Sometimes, it’s more convenient to load the MATLAB structs as python objects rather than numpy structured arrays - it can make the access syntax in python a bit more similar to that in MATLAB. In order to do this, use the struct_as_record=False parameter setting to loadmat.

>>> mat_contents = sio.loadmat('octave_struct.mat', struct_as_record=False)
>>> oct_struct = mat_contents['my_struct']
>>> oct_struct[0,0].field1
array([[ 1.]])

struct_as_record=False works nicely with squeeze_me:

>>> mat_contents = sio.loadmat('octave_struct.mat', struct_as_record=False, squeeze_me=True)
>>> oct_struct = mat_contents['my_struct']
>>> oct_struct.shape # but no - it's a scalar
Traceback (most recent call last):
  File "<stdin>", line 1, in <module>
AttributeError: 'mat_struct' object has no attribute 'shape'
>>> type(oct_struct)
<class 'scipy.io.matlab.mio5_params.mat_struct'>
>>> oct_struct.field1
1.0

Saving struct arrays can be done in various ways. One simple method is to use dicts:

>>> a_dict = {'field1': 0.5, 'field2': 'a string'}
>>> sio.savemat('saved_struct.mat', {'a_dict': a_dict})

loaded as:

octave:21> load saved_struct
octave:22> a_dict
a_dict =

  scalar structure containing the fields:

    field2 = a string
    field1 =  0.50000

You can also save structs back again to MATLAB (or Octave in our case) like this:

>>> dt = [('f1', 'f8'), ('f2', 'S10')]
>>> arr = np.zeros((2,), dtype=dt)
>>> arr
array([(0.0, ''), (0.0, '')],
      dtype=[('f1', '<f8'), ('f2', 'S10')])
>>> arr[0]['f1'] = 0.5
>>> arr[0]['f2'] = 'python'
>>> arr[1]['f1'] = 99
>>> arr[1]['f2'] = 'not perl'
>>> sio.savemat('np_struct_arr.mat', {'arr': arr})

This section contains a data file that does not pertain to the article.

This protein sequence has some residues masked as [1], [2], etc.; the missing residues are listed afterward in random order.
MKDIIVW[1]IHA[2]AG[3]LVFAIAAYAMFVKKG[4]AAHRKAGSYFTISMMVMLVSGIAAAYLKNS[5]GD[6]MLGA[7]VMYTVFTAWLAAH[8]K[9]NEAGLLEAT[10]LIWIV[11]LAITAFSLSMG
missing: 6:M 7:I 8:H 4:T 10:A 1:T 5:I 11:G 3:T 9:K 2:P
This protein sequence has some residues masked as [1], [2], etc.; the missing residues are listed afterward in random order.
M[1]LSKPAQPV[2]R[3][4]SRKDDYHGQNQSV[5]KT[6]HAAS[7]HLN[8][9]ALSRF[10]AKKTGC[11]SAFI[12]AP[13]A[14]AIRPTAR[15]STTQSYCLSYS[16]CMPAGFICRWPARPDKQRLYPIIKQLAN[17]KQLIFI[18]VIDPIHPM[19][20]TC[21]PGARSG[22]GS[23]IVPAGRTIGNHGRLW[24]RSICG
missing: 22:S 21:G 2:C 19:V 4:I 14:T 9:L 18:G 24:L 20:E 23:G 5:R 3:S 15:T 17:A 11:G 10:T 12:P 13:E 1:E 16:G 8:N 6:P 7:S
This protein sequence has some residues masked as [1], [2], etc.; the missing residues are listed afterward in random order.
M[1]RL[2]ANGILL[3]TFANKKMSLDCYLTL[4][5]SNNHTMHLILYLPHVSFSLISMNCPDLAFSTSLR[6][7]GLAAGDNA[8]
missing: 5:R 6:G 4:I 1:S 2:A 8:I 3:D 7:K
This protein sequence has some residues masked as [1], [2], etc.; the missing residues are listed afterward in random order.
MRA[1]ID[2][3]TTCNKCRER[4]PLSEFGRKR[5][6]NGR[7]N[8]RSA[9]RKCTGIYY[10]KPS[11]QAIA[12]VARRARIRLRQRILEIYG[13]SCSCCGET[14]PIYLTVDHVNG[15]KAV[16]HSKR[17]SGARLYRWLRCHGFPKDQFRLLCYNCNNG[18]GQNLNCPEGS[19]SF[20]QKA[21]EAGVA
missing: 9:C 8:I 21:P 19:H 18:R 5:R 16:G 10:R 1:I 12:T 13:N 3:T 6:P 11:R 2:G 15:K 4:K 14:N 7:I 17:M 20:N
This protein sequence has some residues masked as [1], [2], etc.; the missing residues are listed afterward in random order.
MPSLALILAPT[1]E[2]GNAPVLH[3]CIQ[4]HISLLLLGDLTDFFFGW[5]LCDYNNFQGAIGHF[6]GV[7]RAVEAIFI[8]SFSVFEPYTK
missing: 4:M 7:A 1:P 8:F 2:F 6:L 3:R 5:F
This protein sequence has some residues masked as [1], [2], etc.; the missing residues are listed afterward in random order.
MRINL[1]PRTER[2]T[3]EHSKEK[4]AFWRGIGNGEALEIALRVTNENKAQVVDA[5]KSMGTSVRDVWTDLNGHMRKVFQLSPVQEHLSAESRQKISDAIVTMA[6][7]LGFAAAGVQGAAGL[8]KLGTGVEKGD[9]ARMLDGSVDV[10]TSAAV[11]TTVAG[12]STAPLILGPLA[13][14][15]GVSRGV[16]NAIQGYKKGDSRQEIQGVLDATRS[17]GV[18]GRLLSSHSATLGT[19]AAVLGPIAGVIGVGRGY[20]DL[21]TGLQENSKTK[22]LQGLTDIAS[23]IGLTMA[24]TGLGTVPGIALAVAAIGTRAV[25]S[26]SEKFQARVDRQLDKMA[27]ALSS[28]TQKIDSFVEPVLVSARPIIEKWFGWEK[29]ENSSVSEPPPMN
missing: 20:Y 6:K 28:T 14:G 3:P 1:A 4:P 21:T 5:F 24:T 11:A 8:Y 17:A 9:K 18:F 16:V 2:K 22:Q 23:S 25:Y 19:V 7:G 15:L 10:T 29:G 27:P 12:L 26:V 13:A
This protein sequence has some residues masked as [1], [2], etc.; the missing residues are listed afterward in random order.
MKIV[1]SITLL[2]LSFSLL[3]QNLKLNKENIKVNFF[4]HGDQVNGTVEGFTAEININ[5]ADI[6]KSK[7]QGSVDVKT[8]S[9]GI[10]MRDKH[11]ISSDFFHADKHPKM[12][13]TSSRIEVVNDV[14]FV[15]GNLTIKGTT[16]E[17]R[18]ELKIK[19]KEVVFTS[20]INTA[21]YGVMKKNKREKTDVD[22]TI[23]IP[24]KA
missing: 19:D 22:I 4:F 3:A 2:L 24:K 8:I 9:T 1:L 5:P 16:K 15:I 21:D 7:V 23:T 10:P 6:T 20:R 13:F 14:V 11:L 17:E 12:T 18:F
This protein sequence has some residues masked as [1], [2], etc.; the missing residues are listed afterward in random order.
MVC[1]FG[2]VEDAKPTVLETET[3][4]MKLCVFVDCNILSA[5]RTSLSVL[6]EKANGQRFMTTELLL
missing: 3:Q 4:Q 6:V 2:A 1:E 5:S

MATLAB cell arrays

Cell arrays in MATLAB are rather like python lists, in the sense that the elements in the arrays can contain any type of MATLAB object. In fact they are most similar to numpy object arrays, and that is how we load them into numpy.

octave:14> my_cells = {1, [2, 3]}
my_cells =
{
  [1,1] =  1
  [1,2] =

     2   3

}

octave:15> save -6 octave_cells.mat my_cells

Back to Python:

>>> mat_contents = sio.loadmat('octave_cells.mat')
>>> oct_cells = mat_contents['my_cells']
>>> print(oct_cells.dtype)
object
>>> val = oct_cells[0,0]
>>> val
array([[ 1.]])
>>> print(val.dtype)
float64

Saving to a MATLAB cell array just involves making a numpy object array:

>>> obj_arr = np.zeros((2,), dtype=np.object)
>>> obj_arr[0] = 1
>>> obj_arr[1] = 'a string'
>>> obj_arr
array([1, 'a string'], dtype=object)
>>> sio.savemat('np_cells.mat', {'obj_arr':obj_arr})
octave:16> load np_cells.mat
octave:17> obj_arr
obj_arr =
{
  [1,1] = 1
  [2,1] = a string
}

IDL files

readsav(file_name[, idict, python_dict, ...]) Read an IDL .sav file

Matrix Market files

mminfo(source) Queries the contents of the Matrix Market file ‘filename’ to
mmread(source) Reads the contents of a Matrix Market file ‘filename’ into a matrix.
mmwrite(target, a[, comment, field, precision]) Writes the sparse or dense array a to a Matrix Market formatted file.

Wav sound files (scipy.io.wavfile)

read(filename[, mmap]) Return the sample rate (in samples/sec) and data from a WAV file
write(filename, rate, data) Write a numpy array as a WAV file

Arff files (scipy.io.arff)

Module to read ARFF files, which are the standard data format for WEKA.

ARFF is a text file format which support numerical, string and data values. The format can also represent missing data and sparse data.

See the WEKA website for more details about arff format and available datasets.

Examples

>>> from scipy.io import arff
>>> from cStringIO import StringIO
>>> content = """
... @relation foo
... @attribute width  numeric
... @attribute height numeric
... @attribute color  {red,green,blue,yellow,black}
... @data
... 5.0,3.25,blue
... 4.5,3.75,green
... 3.0,4.00,red
... """
>>> f = StringIO(content)
>>> data, meta = arff.loadarff(f)
>>> data
array([(5.0, 3.25, 'blue'), (4.5, 3.75, 'green'), (3.0, 4.0, 'red')],
      dtype=[('width', '<f8'), ('height', '<f8'), ('color', '|S6')])
>>> meta
Dataset: foo
        width's type is numeric
        height's type is numeric
        color's type is nominal, range is ('red', 'green', 'blue', 'yellow', 'black')
loadarff(f) Read an arff file.

Netcdf (scipy.io.netcdf)

netcdf_file(filename[, mode, mmap, version]) A file object for NetCDF data.

Allows reading of NetCDF files (version of pupynere package)